The transistor is the fundamental building block of modern electronic devices, and is ubiquitous in modern electronic systems. The common-emitter amplifier is designed so that a small change in voltage (Vin) changes the small current through the base of the transistor; the transistor's current amplification combined with the properties of the circuit means that small swings in Vin produce large changes in Vout. From mobile phones to televisions, vast numbers of products include amplifiers for sound reproduction, radio transmission, and signal processing and more...
Step 1: Step 1: Solder the Resistors to the PCB
Resistors do not have polarity, just insert them into the PCB and then solder. Please note that you should get them at the right place that conform to the value printed on the PCB. Or it won’t be working properly. I recommend to use a multimeter to verify the resistor before you do the job.
Step 2: Step 2: Solder the Ceramic Capacitor and 8050 NPN Transistor to the PCB
Insert the 102 ceramic capacitor and 8050 NPN transistor into the respective place on the PCB as shown by the image④. Please note that the flat side of the transistor should be at the same side of the diameter of the semicircle printed on the PCB. When everything has gotten ready then solder them and cut off excess legs from the components.
Step 3: Step 3: Solder the Electrolytic Capacitors to the PCB
Electrolytic capacitors have polarity that you should verify their polarity before inserting them into the PCB. The long leg is anode while the short leg is cathode, or the leg near the white color band cathode and the other is anode. The value of the electrolytic capacitors are printed on their bodies. You just need to check the value and insert them to the place respectively has the value printed on the PCB.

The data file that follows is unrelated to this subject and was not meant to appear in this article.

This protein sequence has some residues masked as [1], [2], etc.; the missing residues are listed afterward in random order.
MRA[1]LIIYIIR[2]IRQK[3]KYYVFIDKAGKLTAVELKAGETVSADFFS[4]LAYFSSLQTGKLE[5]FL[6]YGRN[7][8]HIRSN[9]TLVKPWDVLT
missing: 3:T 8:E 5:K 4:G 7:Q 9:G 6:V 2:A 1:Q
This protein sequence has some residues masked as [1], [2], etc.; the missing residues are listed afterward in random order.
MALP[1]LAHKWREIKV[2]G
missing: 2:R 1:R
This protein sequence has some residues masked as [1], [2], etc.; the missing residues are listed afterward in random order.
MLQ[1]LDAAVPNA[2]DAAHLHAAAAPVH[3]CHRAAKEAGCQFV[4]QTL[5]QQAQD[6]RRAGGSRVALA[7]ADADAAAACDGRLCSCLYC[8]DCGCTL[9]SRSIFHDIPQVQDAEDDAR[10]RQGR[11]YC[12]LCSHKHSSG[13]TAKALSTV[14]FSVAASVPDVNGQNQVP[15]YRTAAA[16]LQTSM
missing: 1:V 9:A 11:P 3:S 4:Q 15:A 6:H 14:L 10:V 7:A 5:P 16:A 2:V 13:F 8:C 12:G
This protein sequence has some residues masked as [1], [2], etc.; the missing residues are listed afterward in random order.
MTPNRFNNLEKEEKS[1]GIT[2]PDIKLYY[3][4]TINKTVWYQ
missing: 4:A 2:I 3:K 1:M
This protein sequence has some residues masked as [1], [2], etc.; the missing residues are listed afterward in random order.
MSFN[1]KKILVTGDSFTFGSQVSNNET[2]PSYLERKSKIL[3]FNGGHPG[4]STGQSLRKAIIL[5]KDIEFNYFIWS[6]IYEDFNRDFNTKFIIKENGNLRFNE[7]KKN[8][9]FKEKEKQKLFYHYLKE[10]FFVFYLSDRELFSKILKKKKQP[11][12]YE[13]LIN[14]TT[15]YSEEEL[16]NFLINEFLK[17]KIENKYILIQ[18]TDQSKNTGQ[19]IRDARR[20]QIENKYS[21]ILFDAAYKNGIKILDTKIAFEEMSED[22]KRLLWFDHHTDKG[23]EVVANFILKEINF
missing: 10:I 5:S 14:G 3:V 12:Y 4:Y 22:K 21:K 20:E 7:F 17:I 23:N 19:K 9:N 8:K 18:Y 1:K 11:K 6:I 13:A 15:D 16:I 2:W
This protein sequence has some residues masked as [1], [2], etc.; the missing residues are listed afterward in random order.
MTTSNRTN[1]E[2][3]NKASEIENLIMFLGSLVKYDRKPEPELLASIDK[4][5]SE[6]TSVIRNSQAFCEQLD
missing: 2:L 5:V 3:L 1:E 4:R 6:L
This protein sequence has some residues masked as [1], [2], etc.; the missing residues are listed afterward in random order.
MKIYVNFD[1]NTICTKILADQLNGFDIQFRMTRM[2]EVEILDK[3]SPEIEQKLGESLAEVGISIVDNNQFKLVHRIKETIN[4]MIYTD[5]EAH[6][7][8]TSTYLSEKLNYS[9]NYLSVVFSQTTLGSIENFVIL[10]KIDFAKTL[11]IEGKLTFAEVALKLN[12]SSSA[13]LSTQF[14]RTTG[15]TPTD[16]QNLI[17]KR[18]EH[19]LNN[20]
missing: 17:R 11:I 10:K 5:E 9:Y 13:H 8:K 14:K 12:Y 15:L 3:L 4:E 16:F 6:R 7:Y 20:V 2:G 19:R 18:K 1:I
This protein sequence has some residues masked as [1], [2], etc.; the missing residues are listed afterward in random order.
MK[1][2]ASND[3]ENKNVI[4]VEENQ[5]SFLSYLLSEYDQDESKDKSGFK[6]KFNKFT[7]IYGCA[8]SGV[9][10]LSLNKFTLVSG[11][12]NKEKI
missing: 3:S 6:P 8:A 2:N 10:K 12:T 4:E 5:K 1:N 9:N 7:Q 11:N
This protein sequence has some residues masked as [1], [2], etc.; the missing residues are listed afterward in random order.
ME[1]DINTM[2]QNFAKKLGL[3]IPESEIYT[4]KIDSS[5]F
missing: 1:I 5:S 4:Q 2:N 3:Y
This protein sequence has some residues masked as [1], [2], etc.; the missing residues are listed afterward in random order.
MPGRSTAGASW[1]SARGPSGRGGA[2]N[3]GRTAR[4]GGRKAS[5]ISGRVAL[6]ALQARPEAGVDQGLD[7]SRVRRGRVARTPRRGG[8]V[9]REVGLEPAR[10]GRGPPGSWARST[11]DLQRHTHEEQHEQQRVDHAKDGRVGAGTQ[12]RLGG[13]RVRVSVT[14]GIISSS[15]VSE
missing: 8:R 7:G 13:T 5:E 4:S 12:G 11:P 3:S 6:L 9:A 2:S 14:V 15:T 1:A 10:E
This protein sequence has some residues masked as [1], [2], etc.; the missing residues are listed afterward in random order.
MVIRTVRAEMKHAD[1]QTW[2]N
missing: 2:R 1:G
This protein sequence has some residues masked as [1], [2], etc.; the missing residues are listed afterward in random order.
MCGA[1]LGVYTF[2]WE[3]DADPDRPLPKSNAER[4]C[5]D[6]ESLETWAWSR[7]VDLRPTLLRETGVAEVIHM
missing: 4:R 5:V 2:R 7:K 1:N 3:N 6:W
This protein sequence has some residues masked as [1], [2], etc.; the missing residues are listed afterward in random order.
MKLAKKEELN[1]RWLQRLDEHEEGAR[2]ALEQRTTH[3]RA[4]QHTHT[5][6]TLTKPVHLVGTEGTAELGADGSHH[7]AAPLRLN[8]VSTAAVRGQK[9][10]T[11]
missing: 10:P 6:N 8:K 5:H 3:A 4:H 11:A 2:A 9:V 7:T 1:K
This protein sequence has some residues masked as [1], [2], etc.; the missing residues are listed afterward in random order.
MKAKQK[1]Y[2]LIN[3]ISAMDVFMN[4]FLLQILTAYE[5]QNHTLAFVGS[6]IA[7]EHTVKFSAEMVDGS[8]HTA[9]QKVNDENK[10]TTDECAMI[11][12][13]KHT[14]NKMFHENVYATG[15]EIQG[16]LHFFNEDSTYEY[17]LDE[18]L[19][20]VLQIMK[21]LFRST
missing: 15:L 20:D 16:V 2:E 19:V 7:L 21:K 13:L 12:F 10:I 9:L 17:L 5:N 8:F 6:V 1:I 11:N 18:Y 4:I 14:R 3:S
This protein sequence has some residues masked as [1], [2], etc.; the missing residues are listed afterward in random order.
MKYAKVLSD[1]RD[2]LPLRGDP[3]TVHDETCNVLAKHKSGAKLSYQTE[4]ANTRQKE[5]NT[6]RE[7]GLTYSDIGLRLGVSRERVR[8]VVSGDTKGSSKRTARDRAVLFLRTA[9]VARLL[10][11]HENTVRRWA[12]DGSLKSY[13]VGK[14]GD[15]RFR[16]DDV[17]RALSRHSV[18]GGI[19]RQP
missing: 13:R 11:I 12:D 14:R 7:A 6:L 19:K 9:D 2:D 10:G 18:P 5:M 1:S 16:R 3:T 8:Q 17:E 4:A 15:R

Step 4: Step 4: Solder the Pin Headers to the PCB
The short end of pin header should be insert into the PCB and the long end is left for the header connector for the extended module or debugging purpose.
Step 5: Step 5: Solder the Potentiometer to the PCB
The legs of the potentiometer are crooked by default. You should put the three legs into the respective hole on the PCB and then carefully press the potentiometer into the holes.
Step 6: Step 6: Operate the Amplifier
The input signal is a sine wave generated by a NE555 circuit made in this instructable(please right click this link for reference). And the recommended working voltage of this common emitter amplifier is about 12V. By adjusting the potentiometer to change the bias voltage of the transistor you will get different waveforms with diffenent amplitude as shown in the pictures. This DIY kits is ideal for students and hobbyists to learn about the knowledge of amplifier. This DIY kits is available at mondaykids.com